Display Settings:

Format

Send to:

Choose Destination
N Engl J Med. 2000 Nov 23;343(21):1529-35.

Disease-related conditions in relatives of patients with hemochromatosis.

Author information

  • 1Department of Medicine, University of Utah School of Medicine, Salt Lake City, USA.

Abstract

BACKGROUND:

Hemochromatosis occurs in approximately 5 white people per 1000 and is usually due to homozygosity for mutations in the HLA-linked HFE gene. Although screening has been proposed, the proportion of homozygotes with conditions related to hemochromatosis is uncertain.

METHODS:

We studied the prevalence of disease-related conditions among relatives of probands with hemochromatosis. We identified probands who presented to a clinic with signs or symptoms of hemochromatosis or who had elevated transferrin-saturation values. We identified homozygous relatives, mainly siblings, on the basis of HLA identity with the proband and by HFE genotyping. Disease-related conditions were cirrhosis, hepatic fibrosis, elevated amino-transferase values, and hemochromatotic arthropathy.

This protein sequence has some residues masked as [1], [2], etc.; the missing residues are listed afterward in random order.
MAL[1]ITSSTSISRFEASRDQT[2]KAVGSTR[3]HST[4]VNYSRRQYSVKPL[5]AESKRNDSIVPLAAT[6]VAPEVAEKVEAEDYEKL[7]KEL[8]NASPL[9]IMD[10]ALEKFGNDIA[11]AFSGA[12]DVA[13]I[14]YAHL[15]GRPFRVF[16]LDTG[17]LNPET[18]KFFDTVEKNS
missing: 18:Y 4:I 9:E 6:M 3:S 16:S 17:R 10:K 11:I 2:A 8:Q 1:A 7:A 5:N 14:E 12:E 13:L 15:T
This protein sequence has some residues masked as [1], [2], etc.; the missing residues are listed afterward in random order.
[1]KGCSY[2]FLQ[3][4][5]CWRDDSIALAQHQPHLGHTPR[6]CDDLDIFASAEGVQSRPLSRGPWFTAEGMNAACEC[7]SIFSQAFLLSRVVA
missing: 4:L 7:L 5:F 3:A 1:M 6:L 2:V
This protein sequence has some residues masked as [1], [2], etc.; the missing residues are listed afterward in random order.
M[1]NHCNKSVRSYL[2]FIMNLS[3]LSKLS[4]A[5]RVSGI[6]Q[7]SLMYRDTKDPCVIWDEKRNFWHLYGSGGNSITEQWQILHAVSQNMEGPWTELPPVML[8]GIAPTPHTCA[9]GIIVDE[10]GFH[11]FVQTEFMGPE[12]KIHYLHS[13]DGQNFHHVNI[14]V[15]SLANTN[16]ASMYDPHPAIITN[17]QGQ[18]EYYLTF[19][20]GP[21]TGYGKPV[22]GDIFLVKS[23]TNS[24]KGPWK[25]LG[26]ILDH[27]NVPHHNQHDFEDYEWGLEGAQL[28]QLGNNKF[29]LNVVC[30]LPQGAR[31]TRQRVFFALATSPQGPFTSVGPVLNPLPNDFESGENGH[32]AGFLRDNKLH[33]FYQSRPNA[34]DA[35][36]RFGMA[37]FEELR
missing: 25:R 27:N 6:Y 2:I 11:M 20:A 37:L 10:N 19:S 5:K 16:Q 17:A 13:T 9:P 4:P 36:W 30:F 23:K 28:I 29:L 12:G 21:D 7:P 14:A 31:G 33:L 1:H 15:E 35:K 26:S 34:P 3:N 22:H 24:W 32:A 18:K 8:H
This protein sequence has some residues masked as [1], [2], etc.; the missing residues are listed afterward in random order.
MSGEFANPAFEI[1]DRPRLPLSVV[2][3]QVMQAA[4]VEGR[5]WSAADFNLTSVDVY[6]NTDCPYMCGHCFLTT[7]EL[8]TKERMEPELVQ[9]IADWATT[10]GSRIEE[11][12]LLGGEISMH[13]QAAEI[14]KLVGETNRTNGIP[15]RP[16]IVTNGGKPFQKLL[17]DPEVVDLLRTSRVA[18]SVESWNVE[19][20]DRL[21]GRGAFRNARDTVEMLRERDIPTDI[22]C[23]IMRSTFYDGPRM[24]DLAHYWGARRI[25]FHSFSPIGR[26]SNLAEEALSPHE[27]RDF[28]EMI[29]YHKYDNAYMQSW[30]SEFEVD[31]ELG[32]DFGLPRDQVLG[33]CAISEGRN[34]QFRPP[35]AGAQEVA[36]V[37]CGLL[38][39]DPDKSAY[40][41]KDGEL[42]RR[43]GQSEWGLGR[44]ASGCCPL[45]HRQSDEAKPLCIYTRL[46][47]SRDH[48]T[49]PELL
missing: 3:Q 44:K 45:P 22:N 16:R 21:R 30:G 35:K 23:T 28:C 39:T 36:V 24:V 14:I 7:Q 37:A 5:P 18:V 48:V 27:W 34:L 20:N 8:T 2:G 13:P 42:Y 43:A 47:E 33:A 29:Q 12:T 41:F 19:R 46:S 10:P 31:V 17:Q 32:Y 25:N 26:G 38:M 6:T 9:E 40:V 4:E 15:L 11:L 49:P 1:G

RESULTS:

We identified 214 homozygous relatives of 291 homozygous probands. Of the 113 men in this group (mean age, 41 years), 96 (85 percent) had iron overload, and 43 (38 percent) had at least one disease-related condition. Of the 52 men over 40 years of age, 27 (52 percent) had at least one disease-related condition. Of the 101 female homozygous relatives (mean age, 44 years), 69 (68 percent) had iron overload, and 10 (10 percent) had at least one disease-related condition. Of the 43 women over 50 years of age, 7 (16 percent) had at least one disease-related condition. If the proband had a disease-related condition, relatives who were men were more likely to have morbidity than if the proband had no disease-related condition.

CONCLUSIONS:

A substantial number of homozygous relatives of patients with hemochromatosis--more commonly men than women--have conditions related to hemochromatosis that have yet to be detected clinically.

Comment in

PMID:
11087882
[PubMed - indexed for MEDLINE]
Free full text
PubMed Commons home

PubMed Commons

0 comments
How to join PubMed Commons

    Supplemental Content

    Icon for Atypon
    Loading ...
    Write to the Help Desk